I sometimes cringe when I witness the power that putting Disney Princesses on pink and purple toothbrushes has on increasing the likelihood that girls will happily engage in the ever-so-healthy habit of brushing their teeth. To be fair, let me also say that I’m sure I’d be equally impressed by Transformers or Cars or Spiderman or any other enticing children’s toothbrushes that predictably coax boys into opening wide and brushing. That said, I’m going to save my concerns about of the influence of today’s societal “norms” on children and gender stereotyping for another day in order to focus on the very important topic of the month: children’s oral health.
It seems a bit superficial to start out by admitting that I do, in fact, love Princess toothbrushes. Not that I use one personally, of course, but rather I love that they have a way of getting even the feistiest and most willful of four, three, and even two-year-old girls to proudly tell me just how excited they are to own and use one (or two or even three) of these agents of change.
That’s right, I am hoping to convince you (in hopefully 800 words or less) that what may seem like a cute little toothbrush is actually much more than what it may seem. Especially in combination with a few other crucial factors (such as toothpaste, fluoride, and dental sealants), toothbrushes really can serve as powerful agents of change.
I am aware that for many of us, getting our kids to brush their teeth is something we know we should do and therefore commit to implementing from very early on in our parenting careers. Based on the number of questions I’m asked, I’m pretty sure a majority of us have also had to cope with babies’ erupting teeth, searched for ways to get toddlers to open their mouths, and/or struggled to get tweens and teens to take us seriously when we remind them to brush their teeth. All their teeth. With toothpaste. Not every so often, but every day.
So each February, when Children’s Dental Health Month rolls around, I’m happy. Happy because I am painfully aware of how difficult it can be to draw much-needed attention to the importance of children’s oral health – especially as a topic of key national importance. If setting up a campaign and dedicating a month to this worthy cause is what it takes, I’m all for it.
If this month serves as a useful reminder for all of you to brush up on tips for taking care of teeth – from baby’s to teen’s and everyone in between – then we’re off to a good start. It’s also a good time to double check your calendar and make sure your children (starting at the age of one!) are scheduled to get dental check-ups every six months.
But I also hope February’s increased focus on children’s oral health gives you an even healthier appreciation for just how much impact oral health – or the lack thereof – can have on children’s overall health, self-image, and well-being. Cavities and tooth decay (or “dental caries”) are actually considered a chronic disease. And not just any chronic disease, but one that affects more children in the U.S. than any other (five times more than asthma!) and is projected to afflict fifty percent of all children entering kindergarten this year. When left untreated, tooth decay has the very real potential to cause pain, infections, and subsequent difficulty playing, eating, speaking and learning. In fact, it is estimated that children miss nearly 51 million school hours each year because of dental-related illnesses alone. That’s not even to mention the social importance of a smile and just how damaging tooth decay can be to one’s self-esteem.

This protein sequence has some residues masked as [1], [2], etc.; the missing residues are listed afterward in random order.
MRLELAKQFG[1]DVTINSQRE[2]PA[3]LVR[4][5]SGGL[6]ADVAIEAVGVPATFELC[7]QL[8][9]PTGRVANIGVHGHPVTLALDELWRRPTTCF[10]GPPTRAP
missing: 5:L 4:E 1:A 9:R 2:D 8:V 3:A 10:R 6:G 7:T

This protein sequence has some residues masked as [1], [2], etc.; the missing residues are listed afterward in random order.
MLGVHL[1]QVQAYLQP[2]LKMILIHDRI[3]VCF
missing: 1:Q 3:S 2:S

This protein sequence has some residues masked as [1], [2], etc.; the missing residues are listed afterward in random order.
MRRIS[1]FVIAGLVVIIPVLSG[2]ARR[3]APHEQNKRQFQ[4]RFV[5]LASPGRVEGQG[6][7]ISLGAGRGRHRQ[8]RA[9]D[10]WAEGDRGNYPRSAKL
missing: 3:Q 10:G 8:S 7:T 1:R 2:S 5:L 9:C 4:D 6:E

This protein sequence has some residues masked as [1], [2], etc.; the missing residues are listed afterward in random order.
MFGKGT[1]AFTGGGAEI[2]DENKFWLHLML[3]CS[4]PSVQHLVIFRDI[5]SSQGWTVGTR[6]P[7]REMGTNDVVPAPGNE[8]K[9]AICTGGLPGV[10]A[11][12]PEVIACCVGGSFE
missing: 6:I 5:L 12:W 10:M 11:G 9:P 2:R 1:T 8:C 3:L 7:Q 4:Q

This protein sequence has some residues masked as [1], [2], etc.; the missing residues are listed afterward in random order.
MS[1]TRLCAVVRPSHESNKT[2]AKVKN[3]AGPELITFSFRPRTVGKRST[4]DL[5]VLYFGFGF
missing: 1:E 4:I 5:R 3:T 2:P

So I’m willing to admit that making the leap from Princess toothbrushes to this serious of a topic is a big one. But the fact of the matter is that I couldn’t agree more with Jeff Sheldon (a Community Health Educator in the Nebraska Department of Health and Human Services Office of Oral Health and Dentistry) and Nebraska’s Chief Medical Officer, Dr. Joanne Schaefer that taking care of our children’s teeth is an under-emphasized health priority in Nebraska. I’m fairly certain that Rick Ruggles’ recent article entitled Children walk out with smiles put a smile on their faces like it did mine as he described Creighton Dental School’s Give Kids a Smile event earlier this month. I just hope that everyone remembers that oral health is important every day of every month – for your children, and for all children. If we want to invest in our kids, let’s be sure to invest in their smiles too.
For more information on children’s oral health, you can go to:
- The CDC’s Children’s Oral Health website
- The American Academy of Pediatric Dentistry’s Parent Resource Center
- Melvin the Magnificent Molar – Fun reading and practical tips for tooth brushing success in this children’s book I co-authored with Julia Cook
- The Nebraska Office of Oral Health and Dentistry
- The National Children’s Oral Health Foundation
Originally posted on Omaha World Herald’s Live Well Nebraska